Another thing that I really enjoyed with this title graphically is how they change the post-processing filters depending on the area that you are currently in. I first noticed this in the earliest town in the game, but it didn’t immediately click mentally until towards the end of the quest lines that take place within the town and it’s surrounding areas. For instance, when you enter the town from the outside, the colours become more vivid and brighter. But, when you go outside into the swampy forest, it uses a different kind of filtering to better convey the environment. It’s one thing to use tech in this way because you can, it’s another thing to use it and use it artistically. I’m thankful that the developers have chosen to go with the latter.
The post-processing really adds to the feel of a scene.
Not only has the team done an amazing job with the environments, but also with the character models and other various models used in the game (like weapons and crates and stuff). The title is very highly detailed in these areas. What really struck me by surprise was how much attention to detail they placed on the character models. I mean, really, I don’t think I’ve ever seen CGI boobage so well done (granted it’s not like I actively go out looking for CGI boobs to ogle during my down time or anything, but it’s the internet, so you’re bound to have come across a pair or two in your travels at some point), so props to you guys and girls that developed the game; I bet you all had an amazing time “researching” those features.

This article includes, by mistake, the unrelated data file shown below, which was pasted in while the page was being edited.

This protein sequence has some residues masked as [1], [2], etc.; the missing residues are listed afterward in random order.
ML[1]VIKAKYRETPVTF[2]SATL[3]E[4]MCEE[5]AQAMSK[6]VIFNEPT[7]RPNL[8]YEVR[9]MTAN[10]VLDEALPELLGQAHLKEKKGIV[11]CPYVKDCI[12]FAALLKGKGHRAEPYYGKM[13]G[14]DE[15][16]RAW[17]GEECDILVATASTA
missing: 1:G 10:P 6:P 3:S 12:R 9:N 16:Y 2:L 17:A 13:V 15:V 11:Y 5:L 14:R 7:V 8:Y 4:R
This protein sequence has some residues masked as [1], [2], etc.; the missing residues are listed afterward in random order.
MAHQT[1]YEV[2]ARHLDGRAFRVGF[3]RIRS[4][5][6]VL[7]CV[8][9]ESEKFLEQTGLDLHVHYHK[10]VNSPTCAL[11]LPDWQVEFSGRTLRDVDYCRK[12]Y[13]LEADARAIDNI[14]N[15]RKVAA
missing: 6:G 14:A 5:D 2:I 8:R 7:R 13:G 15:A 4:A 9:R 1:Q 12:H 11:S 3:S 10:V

The research has really paid off! I especially like the purpley magic.
Though, there is one thing that I found a bit buggy graphically. That thing is actually quite minor, but it’s still pretty bad. It’s that, basically, sometimes when the game would take over Geralt in a cutscene his swords would occasionally not sit inside their sheathes properly, which is kind of weird. It usually fixes in a scene change or a reload or whatever, so it isn’t that big of a deal really.
As many of our more loyal readers will have noticed, I tend to rate a games soundtrack and audio based on the amount of time it takes me to switch from game audio to Windows Media Player. This game has lasted me it’s entirety so-far, so that’s a pretty good sign. This means that I have yet to switch to Windows Media Player because I’m absolutely loving this games background soundtrack and stunning audio effects.
Aristocrats of some kind.